Pre-Qin refers to the special historical period before the Qin dynasty (221 BC - 206 BC) in Chinese history. The earliest known gold artifacts found in China include earrings, nose rings and the like, dating to the late of Xia Dynasty (circa 2070-1600 BCE), discovered at Huoshaogou, near Yumen in Gansu province - an area of contact between Yellow River or Asian heartland agriculturalists and ancient nomadic peoples. And from that time on, the gold had been found to be used at different places of each dynasty, most of them being unearthed from tombs. In this lecture based on archaeological findings, Junchang Yang introduces the use of gold and the development of the making of gold artifacts during the pre-Qin period, including the type and the scope of gold being utilized at different dynasties of pre-Qin period. The composition of gold material and manufacturing methods will also be discussed.

September 22, 2009
C. Raja Mohan Named the Henry Alfred Kissinger Scholar in the John W. Kluge Center at the Library of Congress.

Librarian of Congress James H. Billington has appointed C. Raja Mohan, professor of South Asian studies at the S. Rajaratnam School of International Studies, Nanyang Technological University, Singapore, as the Henry Alfred Kissinger Scholar in Foreign Policy and International Relations in the John W. Kluge Center.
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September 29, 2009
Former Chilean Ambassador Genaro Arriagada Named Distinguished Visiting Scholar at John W. Kluge Center.

Librarian of Congress James H. Billington has named Genaro Arriagada, former ambassador of Chile to the United States, as a Distinguished Visiting Scholar at the Library’s John W. Kluge Center. At the Library, Arriagada will be writing about the political dimensions of energy security in Latin America, with a focus on the oil and gas situation in Mexico, Venezuela, Brazil, Argentina, Ecuador and Bolivia.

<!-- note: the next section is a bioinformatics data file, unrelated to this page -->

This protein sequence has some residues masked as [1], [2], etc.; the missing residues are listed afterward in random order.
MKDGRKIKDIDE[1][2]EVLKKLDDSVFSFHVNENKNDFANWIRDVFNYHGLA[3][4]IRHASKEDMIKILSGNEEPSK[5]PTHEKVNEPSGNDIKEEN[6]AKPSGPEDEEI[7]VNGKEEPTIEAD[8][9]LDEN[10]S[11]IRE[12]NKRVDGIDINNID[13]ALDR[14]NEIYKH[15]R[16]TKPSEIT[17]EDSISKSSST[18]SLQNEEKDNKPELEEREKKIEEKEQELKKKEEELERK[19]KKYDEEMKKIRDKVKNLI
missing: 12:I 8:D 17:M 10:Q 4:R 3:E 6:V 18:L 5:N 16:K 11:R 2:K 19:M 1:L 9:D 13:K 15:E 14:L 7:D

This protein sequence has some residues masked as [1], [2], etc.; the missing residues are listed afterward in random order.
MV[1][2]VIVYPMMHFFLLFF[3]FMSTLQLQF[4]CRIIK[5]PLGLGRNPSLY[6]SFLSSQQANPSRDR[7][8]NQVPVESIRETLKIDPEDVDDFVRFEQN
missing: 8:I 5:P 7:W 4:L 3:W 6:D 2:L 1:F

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October 1, 2009
Lecture: Linda Stiber Morenus, Kluge Staff Fellow on “Chiaroscuro woodcut printing in 16th - 17th century Italy: Technique in relation to artistic style” at 4:00 PM in LJ-119, Thomas Jefferson Building.

Chiaroscuro woodcut prints (named from the Italian term for contrasting light and dark tones) emulate pen, wash, metal point, and chalk drawings of the period. They aimed at a similar graphic statement through layers of colored inks. An appreciation for the characteristics of these colored printing inks, and how the Italian chiaroscuro woodcut process was manipulated, are keys to our historical and aesthetic interpretation of these works.

In her illustrated talk, Morenus will present research that contributes to the establishment of a signature of style, materials, and methods for the Italian printmakers in the study. Her approach relies on information gained through the examination of Italian chiaroscuro woodcuts with a light microscope, experimentation with making model chiaroscuro prints and colored inks, and the comparison of these re-creations to historic prints - an entirely novel approach within the field of paper conservation and print scholarship.